THOUSANDS of rare records detailing appeals made by people looking to avoid conscription into the First World War are to go on display.
The Staffordshire and Stoke-on-Trent Archive Service is looking to unveil the records after winning £37,000 from the Heritage Lottery Fund.
Historians believe more appeals were made as attitudes to the Great War changed.
Levison Wood, aged 61, secretary secretary of Blythe Bridge, Forsbrook and Dilhorne Historical Society, said: "These records highlight the changes in attitudes towards the war and show the contrast between how the war started, with people enthusiastically joining up, to the war-weary end. It is important to remember war wasn't a glorious adventure – it came with a darker side – and this demonstrates that."
One case study is George Astles, a van driver at a bakery in St Edward Street, Leek, who had previously been discharged from military service prior to conscription.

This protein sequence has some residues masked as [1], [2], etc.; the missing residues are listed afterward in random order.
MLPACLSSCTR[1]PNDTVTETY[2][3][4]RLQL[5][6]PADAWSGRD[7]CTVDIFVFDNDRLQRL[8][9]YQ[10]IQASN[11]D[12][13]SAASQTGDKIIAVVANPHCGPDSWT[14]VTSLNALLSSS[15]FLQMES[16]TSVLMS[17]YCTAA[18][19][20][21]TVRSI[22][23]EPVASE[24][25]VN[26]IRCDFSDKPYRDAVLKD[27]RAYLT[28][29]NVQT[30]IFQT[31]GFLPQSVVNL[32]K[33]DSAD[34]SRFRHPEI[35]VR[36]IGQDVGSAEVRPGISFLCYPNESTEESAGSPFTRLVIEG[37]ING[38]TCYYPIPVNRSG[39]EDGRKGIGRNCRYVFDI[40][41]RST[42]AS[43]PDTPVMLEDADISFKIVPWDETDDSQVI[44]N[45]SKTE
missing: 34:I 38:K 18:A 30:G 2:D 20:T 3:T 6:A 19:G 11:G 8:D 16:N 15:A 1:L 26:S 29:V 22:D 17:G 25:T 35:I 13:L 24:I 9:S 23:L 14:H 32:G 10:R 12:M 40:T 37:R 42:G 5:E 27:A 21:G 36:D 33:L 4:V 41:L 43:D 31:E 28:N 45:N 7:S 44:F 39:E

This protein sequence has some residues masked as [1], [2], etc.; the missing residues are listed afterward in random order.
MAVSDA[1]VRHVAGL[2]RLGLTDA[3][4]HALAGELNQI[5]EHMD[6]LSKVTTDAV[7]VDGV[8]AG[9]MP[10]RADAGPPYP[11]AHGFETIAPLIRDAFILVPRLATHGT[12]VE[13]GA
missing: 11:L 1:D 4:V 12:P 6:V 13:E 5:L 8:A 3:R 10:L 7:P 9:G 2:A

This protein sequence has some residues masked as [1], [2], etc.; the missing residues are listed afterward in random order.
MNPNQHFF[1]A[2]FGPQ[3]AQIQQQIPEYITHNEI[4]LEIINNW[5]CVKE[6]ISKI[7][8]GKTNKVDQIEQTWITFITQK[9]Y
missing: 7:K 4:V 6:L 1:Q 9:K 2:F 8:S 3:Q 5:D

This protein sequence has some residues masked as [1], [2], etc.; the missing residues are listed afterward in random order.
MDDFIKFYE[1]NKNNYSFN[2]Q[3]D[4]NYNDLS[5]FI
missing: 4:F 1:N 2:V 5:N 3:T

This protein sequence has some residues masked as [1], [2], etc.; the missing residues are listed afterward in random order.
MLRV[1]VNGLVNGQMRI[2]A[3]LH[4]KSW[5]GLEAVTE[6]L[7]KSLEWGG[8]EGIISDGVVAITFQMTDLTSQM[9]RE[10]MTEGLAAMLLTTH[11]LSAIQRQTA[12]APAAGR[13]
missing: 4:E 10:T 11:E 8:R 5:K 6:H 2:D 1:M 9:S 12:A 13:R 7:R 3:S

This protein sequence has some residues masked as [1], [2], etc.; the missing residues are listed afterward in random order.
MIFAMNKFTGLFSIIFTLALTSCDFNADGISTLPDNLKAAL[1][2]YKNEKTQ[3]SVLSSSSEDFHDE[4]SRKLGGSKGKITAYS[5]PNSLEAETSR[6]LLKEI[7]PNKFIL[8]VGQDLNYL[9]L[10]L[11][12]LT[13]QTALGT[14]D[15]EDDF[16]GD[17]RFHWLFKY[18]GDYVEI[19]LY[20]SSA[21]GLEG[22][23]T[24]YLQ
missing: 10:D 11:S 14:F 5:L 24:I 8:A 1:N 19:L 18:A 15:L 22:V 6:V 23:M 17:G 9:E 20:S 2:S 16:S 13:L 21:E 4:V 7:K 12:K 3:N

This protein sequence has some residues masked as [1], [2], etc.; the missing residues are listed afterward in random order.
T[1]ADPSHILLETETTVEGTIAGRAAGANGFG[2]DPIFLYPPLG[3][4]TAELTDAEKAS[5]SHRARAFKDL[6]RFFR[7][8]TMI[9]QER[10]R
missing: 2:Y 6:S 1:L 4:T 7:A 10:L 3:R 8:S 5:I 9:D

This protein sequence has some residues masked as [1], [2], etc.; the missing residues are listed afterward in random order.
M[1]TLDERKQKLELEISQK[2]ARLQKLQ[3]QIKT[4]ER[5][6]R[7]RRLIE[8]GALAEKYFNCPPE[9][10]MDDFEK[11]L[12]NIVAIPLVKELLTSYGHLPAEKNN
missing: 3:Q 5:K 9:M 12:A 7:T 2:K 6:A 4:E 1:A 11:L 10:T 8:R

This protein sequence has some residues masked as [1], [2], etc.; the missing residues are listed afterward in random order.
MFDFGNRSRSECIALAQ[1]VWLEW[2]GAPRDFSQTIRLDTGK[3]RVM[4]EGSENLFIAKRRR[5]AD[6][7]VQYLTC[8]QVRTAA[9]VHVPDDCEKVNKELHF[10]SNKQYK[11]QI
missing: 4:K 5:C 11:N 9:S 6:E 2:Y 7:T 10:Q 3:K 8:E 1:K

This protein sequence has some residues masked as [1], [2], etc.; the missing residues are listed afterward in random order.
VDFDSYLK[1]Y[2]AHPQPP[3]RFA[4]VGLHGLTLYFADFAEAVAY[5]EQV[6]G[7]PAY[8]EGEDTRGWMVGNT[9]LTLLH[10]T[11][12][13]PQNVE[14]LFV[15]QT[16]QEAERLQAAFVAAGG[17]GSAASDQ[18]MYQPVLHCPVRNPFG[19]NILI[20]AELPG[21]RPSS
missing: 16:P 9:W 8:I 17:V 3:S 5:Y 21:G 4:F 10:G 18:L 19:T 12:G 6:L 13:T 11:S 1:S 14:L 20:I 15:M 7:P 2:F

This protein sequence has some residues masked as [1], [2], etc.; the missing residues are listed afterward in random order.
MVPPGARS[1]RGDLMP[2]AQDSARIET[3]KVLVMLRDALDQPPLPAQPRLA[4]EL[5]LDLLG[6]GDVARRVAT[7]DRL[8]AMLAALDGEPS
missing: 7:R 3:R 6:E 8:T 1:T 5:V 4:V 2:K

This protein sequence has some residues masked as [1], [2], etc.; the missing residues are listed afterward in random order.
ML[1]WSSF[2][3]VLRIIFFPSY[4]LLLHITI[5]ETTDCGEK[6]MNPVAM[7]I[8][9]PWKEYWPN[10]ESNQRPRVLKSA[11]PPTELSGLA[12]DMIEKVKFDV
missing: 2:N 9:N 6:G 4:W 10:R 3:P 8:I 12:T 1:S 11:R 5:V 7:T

The bakery's owner Jane Maskery told the tribunal her business would suffer if he was called up as most of her staff had gone to war.
She said: "He is my van man and in my business it is absolutely necessary to have one.
"I supply bread to about 18 shops in town and country. The man has been discharged from military service and I claim that it is in the national interest that he should be continued in his present occupation."
'Staffordshire Appeals: Opening Access to Staffordshire's Great War Local Military and Appeal Tribunals', will begin in September.